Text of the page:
When Russian billionaire Andrey Melnichenko came to New Zealand, the government approved his superyacht as a special quarantine facility so that family dog Vala could avoid a spell away from its master.
Melnichenko’s $350 million yacht was one of 35 luxury vessels to visit in 2013, spending NZ$185 million ($157 million) on refits and repairs and NZ$95 million on tourism. Prime Minister John Key wants to double both numbers by 2018.
Facing a September election, Key is seeking to boost tourism, skilled services and manufacturing to diversify an economy reliant on dairy exports and squeezed by an elevated currency. Part of the effort is aimed at reversing a slump in boat building and fitting in the wake of the global financial crisis and luring more super rich to New Zealand’s shores.
“Their spend per person is significantly different from any other tourists,” said Murray McCaw, co-owner of the Bay of Many Coves resort in the Marlborough Sounds, whose intricate waterways, islands and secluded beaches are promoted as a boaties’ paradise. “That high-yielding tourist is a really important part of the international tourism economy for New Zealand.”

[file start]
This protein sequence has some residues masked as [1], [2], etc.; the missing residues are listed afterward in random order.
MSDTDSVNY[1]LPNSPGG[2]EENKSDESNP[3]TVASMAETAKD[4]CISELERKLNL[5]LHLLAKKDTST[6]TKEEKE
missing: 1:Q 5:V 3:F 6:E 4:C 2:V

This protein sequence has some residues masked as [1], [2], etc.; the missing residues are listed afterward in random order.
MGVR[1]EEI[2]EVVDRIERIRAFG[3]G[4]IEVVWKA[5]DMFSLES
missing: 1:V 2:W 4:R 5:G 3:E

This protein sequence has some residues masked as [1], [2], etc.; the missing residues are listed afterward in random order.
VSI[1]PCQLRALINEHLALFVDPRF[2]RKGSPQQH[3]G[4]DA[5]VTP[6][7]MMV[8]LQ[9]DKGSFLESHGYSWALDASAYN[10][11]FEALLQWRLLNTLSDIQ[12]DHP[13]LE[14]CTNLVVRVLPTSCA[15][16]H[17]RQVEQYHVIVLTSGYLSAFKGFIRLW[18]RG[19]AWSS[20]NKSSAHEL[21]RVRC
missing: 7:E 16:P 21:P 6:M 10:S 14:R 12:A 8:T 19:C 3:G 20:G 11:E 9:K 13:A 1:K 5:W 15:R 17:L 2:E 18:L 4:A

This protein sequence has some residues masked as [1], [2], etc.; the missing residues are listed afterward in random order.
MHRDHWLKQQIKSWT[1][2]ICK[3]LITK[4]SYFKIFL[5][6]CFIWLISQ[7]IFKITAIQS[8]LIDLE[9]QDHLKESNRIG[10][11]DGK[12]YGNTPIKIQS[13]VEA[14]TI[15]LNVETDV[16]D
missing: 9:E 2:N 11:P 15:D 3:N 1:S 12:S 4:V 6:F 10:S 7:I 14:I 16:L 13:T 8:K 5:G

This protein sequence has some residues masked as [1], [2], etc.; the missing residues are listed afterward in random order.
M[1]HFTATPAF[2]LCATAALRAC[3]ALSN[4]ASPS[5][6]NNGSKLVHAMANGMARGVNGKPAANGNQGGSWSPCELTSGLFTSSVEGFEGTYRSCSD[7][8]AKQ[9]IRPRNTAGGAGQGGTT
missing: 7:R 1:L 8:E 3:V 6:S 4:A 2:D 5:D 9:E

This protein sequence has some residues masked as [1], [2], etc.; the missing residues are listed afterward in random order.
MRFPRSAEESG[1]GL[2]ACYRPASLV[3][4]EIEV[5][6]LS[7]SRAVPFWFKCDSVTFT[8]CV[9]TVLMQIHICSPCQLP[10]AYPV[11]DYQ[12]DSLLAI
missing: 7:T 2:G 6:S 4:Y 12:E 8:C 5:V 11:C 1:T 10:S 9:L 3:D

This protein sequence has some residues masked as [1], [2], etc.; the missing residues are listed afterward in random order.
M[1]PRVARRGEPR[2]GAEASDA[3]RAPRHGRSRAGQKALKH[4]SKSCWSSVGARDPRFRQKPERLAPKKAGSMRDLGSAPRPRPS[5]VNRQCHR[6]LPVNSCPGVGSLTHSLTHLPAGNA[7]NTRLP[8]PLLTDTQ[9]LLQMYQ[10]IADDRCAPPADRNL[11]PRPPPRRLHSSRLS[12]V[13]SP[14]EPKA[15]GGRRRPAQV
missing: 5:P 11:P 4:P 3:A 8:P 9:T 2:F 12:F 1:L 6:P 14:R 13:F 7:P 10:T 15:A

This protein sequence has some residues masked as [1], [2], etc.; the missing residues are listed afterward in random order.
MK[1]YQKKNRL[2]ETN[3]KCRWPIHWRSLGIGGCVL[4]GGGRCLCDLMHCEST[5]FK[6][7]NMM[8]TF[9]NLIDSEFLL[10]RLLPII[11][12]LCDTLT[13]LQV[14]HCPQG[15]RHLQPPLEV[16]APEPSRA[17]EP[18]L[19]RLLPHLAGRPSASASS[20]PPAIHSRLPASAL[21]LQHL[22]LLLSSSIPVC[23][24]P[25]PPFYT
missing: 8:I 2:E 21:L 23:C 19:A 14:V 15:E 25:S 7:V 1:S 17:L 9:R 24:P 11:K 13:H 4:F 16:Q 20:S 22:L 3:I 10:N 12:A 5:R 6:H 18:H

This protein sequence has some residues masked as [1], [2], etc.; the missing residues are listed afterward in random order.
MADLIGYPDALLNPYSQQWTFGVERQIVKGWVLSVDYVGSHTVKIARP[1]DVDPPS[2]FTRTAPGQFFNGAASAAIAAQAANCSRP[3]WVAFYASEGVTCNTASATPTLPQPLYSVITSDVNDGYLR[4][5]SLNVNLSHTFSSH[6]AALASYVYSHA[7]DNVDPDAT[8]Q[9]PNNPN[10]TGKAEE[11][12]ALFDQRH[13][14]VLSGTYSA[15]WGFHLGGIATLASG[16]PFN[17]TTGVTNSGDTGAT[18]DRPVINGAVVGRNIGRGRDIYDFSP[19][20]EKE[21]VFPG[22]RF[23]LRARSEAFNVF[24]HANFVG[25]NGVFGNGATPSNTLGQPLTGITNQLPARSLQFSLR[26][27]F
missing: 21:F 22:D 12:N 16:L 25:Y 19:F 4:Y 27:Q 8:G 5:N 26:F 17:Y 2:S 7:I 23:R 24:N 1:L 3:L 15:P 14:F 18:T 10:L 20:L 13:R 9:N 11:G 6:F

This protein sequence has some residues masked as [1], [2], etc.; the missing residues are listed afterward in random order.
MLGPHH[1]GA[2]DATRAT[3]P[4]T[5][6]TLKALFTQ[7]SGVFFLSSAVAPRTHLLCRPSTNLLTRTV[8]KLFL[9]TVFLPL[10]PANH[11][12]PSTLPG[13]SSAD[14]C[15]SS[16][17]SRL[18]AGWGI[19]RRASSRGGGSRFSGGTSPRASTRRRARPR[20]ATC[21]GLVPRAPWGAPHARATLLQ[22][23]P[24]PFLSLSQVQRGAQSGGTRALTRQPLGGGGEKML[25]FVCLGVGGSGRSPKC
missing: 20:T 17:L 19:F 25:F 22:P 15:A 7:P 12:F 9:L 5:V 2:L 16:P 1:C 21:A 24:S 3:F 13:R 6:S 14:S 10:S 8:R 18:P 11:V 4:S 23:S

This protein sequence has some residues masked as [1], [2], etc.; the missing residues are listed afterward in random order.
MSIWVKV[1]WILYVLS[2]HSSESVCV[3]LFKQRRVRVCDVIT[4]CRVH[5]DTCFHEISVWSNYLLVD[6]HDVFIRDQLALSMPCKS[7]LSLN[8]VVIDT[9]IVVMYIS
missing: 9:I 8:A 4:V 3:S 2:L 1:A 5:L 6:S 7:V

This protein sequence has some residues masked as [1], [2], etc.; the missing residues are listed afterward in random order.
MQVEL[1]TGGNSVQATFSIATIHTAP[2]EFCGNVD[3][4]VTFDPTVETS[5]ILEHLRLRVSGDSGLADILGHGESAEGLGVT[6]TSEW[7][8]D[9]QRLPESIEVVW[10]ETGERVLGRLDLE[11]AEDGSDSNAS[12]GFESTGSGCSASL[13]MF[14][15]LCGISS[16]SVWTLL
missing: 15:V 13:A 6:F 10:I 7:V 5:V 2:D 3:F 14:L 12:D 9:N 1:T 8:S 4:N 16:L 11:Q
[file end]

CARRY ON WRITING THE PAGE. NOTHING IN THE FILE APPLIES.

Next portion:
Marlborough Sounds at the top of the nation’s South Island is a popular destination for superyachts, which can anchor in its sheltered bays. Those who visit McCaw’s resort book tables at the Foredeck restaurant to dine on local scallops and kingfish, and hire spa therapists for a hot stone massage or a facial treatment on board, he said.
“While they are moored here they might also go to another lodge or a vineyard,” where they can sample award-winning sauvignon blanc wines the Marlborough region is known for, McCaw said. “They’re not just sitting there biding their time in the sunshine. These people are about the experience.”
Government tourism and trade promotion agencies have joined the boat-building industry to market New Zealand as a destination for superyachts, citing the opportunities to explore 15,000 kilometers (9,400 miles) of coast and the scope to have their vessels refitted in the nation’s shipyards. Spending in the tourism industry makes up about 8.7 percent of gross domestic product, according to government figures.
Repair and refit has become a key focus for the marine industry as orders for new boats slowed after the financial crisis. Local boat builders have a global reputation for workmanship, enhanced by a list of industry awards and the 2013 America’s Cup, when New Zealand’s contender was narrowly beaten by Larry Ellison’s Oracle, a yacht that also relied on New Zealand design and construction.